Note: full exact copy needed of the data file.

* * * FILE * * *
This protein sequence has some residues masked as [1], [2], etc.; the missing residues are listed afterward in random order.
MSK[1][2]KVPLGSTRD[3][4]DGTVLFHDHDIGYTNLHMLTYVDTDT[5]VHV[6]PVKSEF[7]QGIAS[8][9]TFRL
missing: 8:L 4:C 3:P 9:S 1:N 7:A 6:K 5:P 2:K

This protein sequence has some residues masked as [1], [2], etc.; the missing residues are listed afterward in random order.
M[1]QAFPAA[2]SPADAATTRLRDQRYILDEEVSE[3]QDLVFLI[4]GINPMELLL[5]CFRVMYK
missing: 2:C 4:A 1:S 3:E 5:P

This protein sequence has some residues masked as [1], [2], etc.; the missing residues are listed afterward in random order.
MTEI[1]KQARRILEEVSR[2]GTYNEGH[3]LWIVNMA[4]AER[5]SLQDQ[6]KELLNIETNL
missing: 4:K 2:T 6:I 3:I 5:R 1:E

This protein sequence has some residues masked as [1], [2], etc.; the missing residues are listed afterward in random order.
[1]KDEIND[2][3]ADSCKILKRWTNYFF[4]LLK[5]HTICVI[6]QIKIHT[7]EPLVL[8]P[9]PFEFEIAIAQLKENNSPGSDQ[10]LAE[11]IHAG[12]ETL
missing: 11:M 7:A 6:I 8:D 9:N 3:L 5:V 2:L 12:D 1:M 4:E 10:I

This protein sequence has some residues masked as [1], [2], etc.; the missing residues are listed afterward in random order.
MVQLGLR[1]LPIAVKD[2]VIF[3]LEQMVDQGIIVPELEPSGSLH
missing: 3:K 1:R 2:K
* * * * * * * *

This protein sequence has some residues masked as [1], [2], etc.; the missing residues are listed afterward in random order.
MSK[1][2]KVPLGSTRD[3][4]DGTVLFHDHDIGYTNLHMLTYVDTDT[5]VHV[6]PVKSEF[7]QGIAS[8][9]TFRL
missing: 8:L 4:C 3:P 9:S 1:N 7:A 6:K 5:P 2:K

This protein sequence has some residues masked as [1], [2], etc.; the missing residues are listed afterward in random order.
M[1]QAFPAA[2]SPADAATTRLRDQRYILDEEVSE[3]QDLVFLI[4]GINPMELLL[5]CFRVMYK
missing: 2:C 4:A 1:S 3:E 5:P

This protein sequence has some residues masked as [1], [2], etc.; the missing residues are listed afterward in random order.
MTEI[1]KQARRILEEVSR[2]GTYNEGH[3]LWIVNMA[4]AER[5]SLQDQ[6]KELLNIETNL
missing: 4:K 2:T 6:I 3:I 5:R 1:E

This protein sequence has some residues masked as [1], [2], etc.; the missing residues are listed afterward in random order.
[1]KDEIND[2][3]ADSCKILKRWTNYFF[4]LLK[5]HTICVI[6]QIKIHT[7]EPLVL[8]P[9]PFEFEIAIAQLKENNSPGSDQ[10]LAE[11]IHAG[12]ETL
missing: 11:M 7:A 6:I 8:D 9:N 3:L 5:V 2:L 12:D 1:M 4:E 10:I

This protein sequence has some residues masked as [1], [2], etc.; the missing residues are listed afterward in random order.
MVQLGLR[1]LPIAVKD[2]VIF[3]LEQMVDQGIIVPELEPSGSLH
missing: 3:K 1:R 2:K